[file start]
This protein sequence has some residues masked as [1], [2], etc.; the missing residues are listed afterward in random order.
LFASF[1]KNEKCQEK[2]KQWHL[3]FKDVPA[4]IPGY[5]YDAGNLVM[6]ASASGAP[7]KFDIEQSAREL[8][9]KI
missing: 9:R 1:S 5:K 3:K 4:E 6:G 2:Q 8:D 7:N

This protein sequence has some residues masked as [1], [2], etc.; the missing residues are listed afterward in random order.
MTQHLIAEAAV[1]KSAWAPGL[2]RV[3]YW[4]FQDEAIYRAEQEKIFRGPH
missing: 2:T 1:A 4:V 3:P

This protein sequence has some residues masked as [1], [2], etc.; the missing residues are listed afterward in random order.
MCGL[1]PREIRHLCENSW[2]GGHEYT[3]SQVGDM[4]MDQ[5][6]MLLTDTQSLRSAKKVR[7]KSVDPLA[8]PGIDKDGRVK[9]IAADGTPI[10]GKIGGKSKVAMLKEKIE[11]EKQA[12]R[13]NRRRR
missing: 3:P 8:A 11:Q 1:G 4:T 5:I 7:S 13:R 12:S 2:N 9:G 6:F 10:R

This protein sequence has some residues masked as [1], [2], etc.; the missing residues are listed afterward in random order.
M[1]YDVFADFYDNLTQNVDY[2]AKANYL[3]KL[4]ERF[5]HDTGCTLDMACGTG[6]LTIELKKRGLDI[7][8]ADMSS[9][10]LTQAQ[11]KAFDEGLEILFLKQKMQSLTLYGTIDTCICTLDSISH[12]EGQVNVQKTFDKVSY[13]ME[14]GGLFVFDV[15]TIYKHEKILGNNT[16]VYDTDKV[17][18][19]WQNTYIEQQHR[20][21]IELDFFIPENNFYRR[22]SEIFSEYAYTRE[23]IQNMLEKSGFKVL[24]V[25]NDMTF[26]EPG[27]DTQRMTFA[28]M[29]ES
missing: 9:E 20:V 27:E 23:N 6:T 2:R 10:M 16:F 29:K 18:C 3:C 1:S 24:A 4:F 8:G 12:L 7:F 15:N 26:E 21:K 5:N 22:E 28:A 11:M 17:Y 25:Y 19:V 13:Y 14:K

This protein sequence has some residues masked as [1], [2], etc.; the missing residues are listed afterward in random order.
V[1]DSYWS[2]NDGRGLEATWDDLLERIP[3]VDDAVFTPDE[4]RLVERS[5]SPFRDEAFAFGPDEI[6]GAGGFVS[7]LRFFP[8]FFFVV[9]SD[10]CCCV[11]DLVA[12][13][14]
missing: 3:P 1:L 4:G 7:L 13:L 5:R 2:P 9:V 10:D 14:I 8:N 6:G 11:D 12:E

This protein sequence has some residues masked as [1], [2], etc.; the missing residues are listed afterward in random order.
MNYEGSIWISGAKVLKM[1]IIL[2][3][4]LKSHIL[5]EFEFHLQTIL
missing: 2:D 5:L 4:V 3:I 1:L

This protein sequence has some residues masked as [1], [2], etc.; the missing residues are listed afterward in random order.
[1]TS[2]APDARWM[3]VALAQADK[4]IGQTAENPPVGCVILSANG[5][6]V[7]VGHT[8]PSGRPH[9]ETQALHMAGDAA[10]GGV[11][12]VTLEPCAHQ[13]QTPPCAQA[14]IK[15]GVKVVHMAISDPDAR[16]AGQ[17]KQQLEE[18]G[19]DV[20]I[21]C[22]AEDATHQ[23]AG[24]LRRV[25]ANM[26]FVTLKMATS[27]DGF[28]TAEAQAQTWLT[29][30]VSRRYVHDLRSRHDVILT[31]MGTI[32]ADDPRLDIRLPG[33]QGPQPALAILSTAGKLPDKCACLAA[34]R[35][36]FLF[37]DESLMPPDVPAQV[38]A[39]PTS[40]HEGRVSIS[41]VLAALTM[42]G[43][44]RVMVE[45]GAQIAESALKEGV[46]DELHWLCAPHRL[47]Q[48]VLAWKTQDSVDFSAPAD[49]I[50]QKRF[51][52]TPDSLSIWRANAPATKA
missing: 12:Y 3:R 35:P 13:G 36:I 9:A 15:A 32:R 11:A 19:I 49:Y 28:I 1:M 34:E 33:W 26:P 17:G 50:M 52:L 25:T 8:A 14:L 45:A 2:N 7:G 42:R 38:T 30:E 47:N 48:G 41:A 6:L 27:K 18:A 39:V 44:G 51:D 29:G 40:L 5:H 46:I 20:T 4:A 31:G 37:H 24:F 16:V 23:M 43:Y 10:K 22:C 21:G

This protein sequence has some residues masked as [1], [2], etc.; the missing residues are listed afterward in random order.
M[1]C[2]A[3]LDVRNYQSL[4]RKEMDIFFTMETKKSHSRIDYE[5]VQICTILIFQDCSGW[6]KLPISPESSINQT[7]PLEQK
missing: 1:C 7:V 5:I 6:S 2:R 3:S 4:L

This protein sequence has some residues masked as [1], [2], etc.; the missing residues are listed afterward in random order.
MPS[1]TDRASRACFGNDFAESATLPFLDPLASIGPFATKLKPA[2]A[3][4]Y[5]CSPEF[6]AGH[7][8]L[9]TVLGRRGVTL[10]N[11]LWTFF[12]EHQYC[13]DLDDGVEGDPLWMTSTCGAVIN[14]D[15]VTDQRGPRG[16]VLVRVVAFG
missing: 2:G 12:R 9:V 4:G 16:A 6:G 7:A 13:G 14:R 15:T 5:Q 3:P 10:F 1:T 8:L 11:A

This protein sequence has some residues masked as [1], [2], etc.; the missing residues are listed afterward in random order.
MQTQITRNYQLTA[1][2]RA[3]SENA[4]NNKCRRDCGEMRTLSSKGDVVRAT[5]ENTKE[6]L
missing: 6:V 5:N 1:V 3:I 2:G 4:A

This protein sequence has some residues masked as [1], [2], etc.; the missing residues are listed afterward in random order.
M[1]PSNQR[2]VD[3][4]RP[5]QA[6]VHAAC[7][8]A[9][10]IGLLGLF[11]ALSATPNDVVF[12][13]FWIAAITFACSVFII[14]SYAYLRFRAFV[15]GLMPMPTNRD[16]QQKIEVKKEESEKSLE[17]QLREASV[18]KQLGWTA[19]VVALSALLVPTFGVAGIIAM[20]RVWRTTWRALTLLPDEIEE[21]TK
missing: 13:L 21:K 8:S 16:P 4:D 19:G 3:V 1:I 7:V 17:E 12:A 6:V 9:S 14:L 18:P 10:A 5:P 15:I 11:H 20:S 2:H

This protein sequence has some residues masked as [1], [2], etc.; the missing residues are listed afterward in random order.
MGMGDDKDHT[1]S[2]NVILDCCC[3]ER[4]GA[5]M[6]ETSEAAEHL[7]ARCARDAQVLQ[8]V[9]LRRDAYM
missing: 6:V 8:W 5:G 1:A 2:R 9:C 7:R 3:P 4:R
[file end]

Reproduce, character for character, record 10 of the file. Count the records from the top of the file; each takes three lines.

This protein sequence has some residues masked as [1], [2], etc.; the missing residues are listed afterward in random order.
MQTQITRNYQLTA[1][2]RA[3]SENA[4]NNKCRRDCGEMRTLSSKGDVVRAT[5]ENTKE[6]L
missing: 6:V 5:N 1:V 3:I 2:G 4:A